It was on 18th October, when The Stone Roses’ original line-up came together to announce that they would be performing once again, and set to play Manchester’s Heaton Park over a weekend in June/July. Well…it’s July. The gigs are finished, and the rest of their world tour is in progress. Gigs and Tours looks back on the heroic return of Ian, Man, Reni and John…
From the minute the band announced the shows, the country went into Roses hysteria, with a demand for ticket never seen before. All 3 nights sold out in 68 minutes – the fastest selling rock shows in UK history.
Apart from a small number of warm up shows in Europe, all focus was on Heaton Park. That was until the band surprised fans by announcing a free and intimate gig at Warrington’s Parr Hall on May 23rd. Announced on the day, all fans had to do to gain entry was to bring along a piece of Stone Roses memorabilia. Twitter was flooded with reports of excited fans that dropped everything to see the band’s first full performance in 16 years, and the first set with all four original members since 1990. The audience were treated to a 11 song set, with guests such as Liam Gallagher tweeting “The Stone Roses are back!” However, the band did not play their huge hit “I Am the Resurrection”, which the band were clearly saving for the colossal homecoming shows a month later.
As Friday 29th June loomed, so did the anticipation of what was set to be the biggest shows of 2012. It was near impossible to walk down any street in Manchester without overhearing someone talking about the shows. As the day arrived, so did the clouds, which threatened to rain all day, but a mix of the park ground being in perfect condition, and extensive measures by the promoters to protect the ground, nothing was going to ruin this weekend.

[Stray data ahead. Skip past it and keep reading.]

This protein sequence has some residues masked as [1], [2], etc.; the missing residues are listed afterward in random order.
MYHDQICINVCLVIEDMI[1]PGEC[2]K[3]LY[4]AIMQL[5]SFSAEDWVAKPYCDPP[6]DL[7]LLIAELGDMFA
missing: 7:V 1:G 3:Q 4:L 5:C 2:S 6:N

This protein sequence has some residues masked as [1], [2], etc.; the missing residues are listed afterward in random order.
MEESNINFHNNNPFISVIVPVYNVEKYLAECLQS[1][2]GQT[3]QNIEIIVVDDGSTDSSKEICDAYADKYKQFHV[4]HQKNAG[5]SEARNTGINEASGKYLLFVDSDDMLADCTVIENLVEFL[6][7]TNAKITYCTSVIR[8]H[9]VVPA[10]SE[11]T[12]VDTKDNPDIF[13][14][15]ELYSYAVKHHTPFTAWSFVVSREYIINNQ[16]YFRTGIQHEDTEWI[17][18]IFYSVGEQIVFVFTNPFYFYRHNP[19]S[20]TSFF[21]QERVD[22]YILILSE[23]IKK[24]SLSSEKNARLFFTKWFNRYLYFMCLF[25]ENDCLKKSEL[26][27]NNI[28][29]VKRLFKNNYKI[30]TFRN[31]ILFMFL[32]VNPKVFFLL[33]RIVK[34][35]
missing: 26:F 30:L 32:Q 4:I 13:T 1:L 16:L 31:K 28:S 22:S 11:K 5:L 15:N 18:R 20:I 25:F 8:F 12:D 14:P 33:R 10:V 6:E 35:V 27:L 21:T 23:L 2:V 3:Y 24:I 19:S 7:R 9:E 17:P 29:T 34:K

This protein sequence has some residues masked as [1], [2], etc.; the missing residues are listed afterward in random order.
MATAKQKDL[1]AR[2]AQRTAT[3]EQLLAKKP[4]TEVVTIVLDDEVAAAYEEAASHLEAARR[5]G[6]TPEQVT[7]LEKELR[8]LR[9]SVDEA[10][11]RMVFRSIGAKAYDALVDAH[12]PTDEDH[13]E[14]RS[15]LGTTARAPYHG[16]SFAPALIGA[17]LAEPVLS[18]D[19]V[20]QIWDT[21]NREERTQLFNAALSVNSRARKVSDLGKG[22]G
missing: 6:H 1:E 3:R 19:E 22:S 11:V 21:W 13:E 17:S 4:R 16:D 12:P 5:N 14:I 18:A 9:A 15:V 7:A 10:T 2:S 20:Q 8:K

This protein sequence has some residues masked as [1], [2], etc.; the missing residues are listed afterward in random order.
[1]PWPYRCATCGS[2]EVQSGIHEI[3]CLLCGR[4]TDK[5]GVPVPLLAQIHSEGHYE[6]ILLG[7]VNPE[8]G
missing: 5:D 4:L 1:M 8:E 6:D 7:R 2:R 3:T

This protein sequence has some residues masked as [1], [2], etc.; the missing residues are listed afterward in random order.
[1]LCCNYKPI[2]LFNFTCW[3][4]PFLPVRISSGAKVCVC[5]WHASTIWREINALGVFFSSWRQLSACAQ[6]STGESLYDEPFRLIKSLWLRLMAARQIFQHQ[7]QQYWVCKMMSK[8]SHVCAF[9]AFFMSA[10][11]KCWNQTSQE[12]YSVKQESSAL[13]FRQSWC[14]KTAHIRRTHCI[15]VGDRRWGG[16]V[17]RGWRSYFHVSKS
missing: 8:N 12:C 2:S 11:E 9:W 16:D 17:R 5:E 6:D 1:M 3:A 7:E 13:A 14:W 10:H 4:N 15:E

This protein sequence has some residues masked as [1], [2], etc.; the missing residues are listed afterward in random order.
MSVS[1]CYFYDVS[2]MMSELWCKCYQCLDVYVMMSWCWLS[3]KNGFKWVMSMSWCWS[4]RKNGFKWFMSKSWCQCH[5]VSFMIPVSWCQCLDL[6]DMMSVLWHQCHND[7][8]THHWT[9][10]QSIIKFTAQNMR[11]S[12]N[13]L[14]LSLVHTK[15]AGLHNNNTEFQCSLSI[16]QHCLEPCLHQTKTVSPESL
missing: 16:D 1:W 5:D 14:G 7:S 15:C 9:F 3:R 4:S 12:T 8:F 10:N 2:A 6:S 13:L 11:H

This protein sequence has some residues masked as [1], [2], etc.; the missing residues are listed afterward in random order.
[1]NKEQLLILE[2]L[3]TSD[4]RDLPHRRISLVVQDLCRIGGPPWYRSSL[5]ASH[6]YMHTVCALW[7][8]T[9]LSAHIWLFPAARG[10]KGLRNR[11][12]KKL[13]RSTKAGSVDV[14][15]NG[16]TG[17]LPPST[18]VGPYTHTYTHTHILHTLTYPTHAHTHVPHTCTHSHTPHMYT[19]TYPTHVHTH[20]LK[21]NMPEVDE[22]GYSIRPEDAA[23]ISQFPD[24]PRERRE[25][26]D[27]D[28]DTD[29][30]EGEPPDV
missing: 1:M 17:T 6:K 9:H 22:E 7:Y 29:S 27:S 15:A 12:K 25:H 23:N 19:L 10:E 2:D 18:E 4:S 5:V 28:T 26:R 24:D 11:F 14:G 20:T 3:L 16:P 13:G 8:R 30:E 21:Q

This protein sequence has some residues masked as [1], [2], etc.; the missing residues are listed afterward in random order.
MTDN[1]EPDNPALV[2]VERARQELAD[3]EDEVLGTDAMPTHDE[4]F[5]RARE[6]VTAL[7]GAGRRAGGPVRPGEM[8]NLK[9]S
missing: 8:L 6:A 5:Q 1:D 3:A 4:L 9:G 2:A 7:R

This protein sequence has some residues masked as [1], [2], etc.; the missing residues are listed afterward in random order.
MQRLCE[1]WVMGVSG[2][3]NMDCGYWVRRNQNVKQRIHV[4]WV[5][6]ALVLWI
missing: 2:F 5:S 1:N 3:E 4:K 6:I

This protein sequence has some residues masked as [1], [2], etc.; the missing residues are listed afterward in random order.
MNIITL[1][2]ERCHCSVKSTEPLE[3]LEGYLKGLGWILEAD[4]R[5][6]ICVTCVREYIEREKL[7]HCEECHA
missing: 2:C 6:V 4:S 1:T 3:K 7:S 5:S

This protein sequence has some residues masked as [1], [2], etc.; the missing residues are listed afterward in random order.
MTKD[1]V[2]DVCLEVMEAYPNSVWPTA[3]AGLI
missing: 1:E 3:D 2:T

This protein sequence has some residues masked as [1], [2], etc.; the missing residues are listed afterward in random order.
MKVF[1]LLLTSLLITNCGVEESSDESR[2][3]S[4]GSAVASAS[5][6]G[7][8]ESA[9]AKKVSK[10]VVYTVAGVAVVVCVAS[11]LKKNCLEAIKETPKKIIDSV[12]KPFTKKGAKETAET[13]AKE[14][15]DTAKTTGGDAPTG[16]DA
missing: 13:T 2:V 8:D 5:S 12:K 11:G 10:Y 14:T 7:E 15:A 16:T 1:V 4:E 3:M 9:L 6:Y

The day was opened by Kid British, who signified the beginning of 3 days of quality line-ups. Next up were NME favourites and future headliners The Vaccines, who blew everyone away with anthems from their debut album. The early evening was made a little lighter, with the first of three sets from The Wailers, who were personally invited to play all three nights by Ian Brown. Playing hits such as ‘One Love’ and ‘I shot the Sheriff’, their music acted as the best mood setter for tonight’s first show and for the main support; Primal Scream.
Bobby Gillespie appeared in all black, and was ready to explode into a fifty minute set including new and classic material. Highlights included ‘Swastika Eyes’, ‘Movin’ On Up’ and ‘Country Girl’. There was clearly shared excitement between Primal Scream and the audience of how close everyone was to one of the most historic moments for The Stone Roses and Manchester’s music heritage.
And then finally… This is the one…
The Stone Roses walked onto the stage overflowing with energy. As Mani leads the band on, he roared with excitement and clenched his fists like he’d just scored the winning penalty for England (we can only dream!). The band then stormed through a celebrated and influential back catalogue of songs. There was something truly special about the trust between each member of the band, who individually are masters of their instruments, but come together like an unstoppable force. As the night continued, so did the enjoyment from the seventy thousand strong audience, who never gave their lungs a break from singing along at the top of their voices. The only pauses between singing their hearts out came when John, Mani and Reni showed off how well they can extend songs into ten minute gems of instrumental power. The principle of this being an incredible performance of ‘Fool’s Gold’ which nobody wanted to end. However, probably the biggest highlight was the reaction to Reni’s drum intro to ‘I Am the Resurrection’, which led to a thunderous cheer that would have woken up the soundest of sleepers on the other side of the country. The band had triumphed – silencing the doubters, winning over all critics and overwhelming the fans who never thought they would see it happen again.